Dressed in a pair of skinny jeans and an American Apparel hooded sweatshirt, James Schwartz finishes off his bowl of Easy Mac and removes his Bose noise-canceling headphones. A cloud of Camel Light smoke hangs low in the air as he chooses his words carefully.
“I would say that I was disappointed but that would imply that I was actually expecting something out of the record. I think I’m just bored by it,” he said.
Schwartz explained that he first heard about these guys when they were playing VFWs and KFCs and frat house basements. He had downloaded a demo version of their breakthrough album from an invite-only torrent site nearly a full year before its official release date.
“Back then they really cared about the music, you know? Now they’re just a bunch of corporate sell-outs. All they care about is selling records, getting on the radio, and filling arenas. They’re more interested in making money for the corporations than staying true to their fans who have been loyal to them. It’s really kind of a slap in the face.”
According to Schwartz, the band’s entire sound was compromised upon being embraced by the web’s influential underground music elite.
“Once the blogs found out about these guys, it was pretty much over,” he complained. “Next thing you know, they’re on Facebook and YouTube and then, bam! They’re on your mom’s iPod, which I maintain for her. You know, she tells me what songs she wants and I put them on there for her.”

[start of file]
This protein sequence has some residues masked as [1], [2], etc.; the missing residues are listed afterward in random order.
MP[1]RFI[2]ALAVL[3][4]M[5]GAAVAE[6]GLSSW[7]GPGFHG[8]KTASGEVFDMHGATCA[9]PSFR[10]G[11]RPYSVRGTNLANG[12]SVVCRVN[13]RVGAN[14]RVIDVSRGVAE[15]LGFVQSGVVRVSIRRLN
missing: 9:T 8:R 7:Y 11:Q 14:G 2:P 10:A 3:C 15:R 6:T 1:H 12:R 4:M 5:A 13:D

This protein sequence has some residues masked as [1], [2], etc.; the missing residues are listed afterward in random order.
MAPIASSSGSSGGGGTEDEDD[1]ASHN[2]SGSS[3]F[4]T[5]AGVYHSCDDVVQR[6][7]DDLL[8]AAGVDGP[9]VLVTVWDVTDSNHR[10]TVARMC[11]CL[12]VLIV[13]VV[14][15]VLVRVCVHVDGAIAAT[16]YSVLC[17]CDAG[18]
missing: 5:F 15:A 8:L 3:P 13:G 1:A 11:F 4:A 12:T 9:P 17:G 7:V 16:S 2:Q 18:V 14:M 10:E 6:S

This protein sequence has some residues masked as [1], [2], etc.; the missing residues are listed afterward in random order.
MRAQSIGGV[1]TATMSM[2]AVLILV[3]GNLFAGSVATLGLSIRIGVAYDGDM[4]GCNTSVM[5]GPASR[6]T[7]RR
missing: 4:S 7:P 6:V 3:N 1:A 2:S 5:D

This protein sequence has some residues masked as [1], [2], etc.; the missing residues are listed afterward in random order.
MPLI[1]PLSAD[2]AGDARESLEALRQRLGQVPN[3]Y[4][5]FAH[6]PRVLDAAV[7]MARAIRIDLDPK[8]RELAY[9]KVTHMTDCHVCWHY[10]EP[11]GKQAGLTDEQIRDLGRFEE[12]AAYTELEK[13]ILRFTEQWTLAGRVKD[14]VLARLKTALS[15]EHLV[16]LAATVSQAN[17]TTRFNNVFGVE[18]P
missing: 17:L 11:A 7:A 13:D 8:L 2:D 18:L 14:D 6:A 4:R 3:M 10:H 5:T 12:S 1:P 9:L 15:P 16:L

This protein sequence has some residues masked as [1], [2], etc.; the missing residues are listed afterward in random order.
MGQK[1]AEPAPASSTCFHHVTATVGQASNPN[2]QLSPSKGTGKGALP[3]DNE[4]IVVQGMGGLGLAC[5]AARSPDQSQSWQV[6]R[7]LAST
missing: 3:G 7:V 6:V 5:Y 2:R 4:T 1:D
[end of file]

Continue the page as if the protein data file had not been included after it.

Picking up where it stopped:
Schwartz maintained that the new record “wasn’t really bad, per se,” but it seemed like they were overthinking their material in the studio a little too much.
“I think that they were trying to go for a more anthemic sort-of feel with this one, whereas I think they’ve always maintained a sort-of New York gutter trash kind of dingy yet hauntingly melodic and beautiful sound. It just comes off as sort of confused. It feels like Springsteen meets Cheap Trick meets Duran Duran, whereas their earlier stuff is more Portishead meets Mellencamp meets Velvet Underground. It's a clear regression.”
Despite his negative reaction to the band’s new album, Schwartz was planning on getting tickets to one of their upcoming shows.
“I don’t have a lot of money in my bank account right now, but I just Facebooked my mom to see if she could PayPal me some money so I could pick up some tickets. Even if I’m not as into them anymore, all of my friends are going and its really more about having a good time, you know?”
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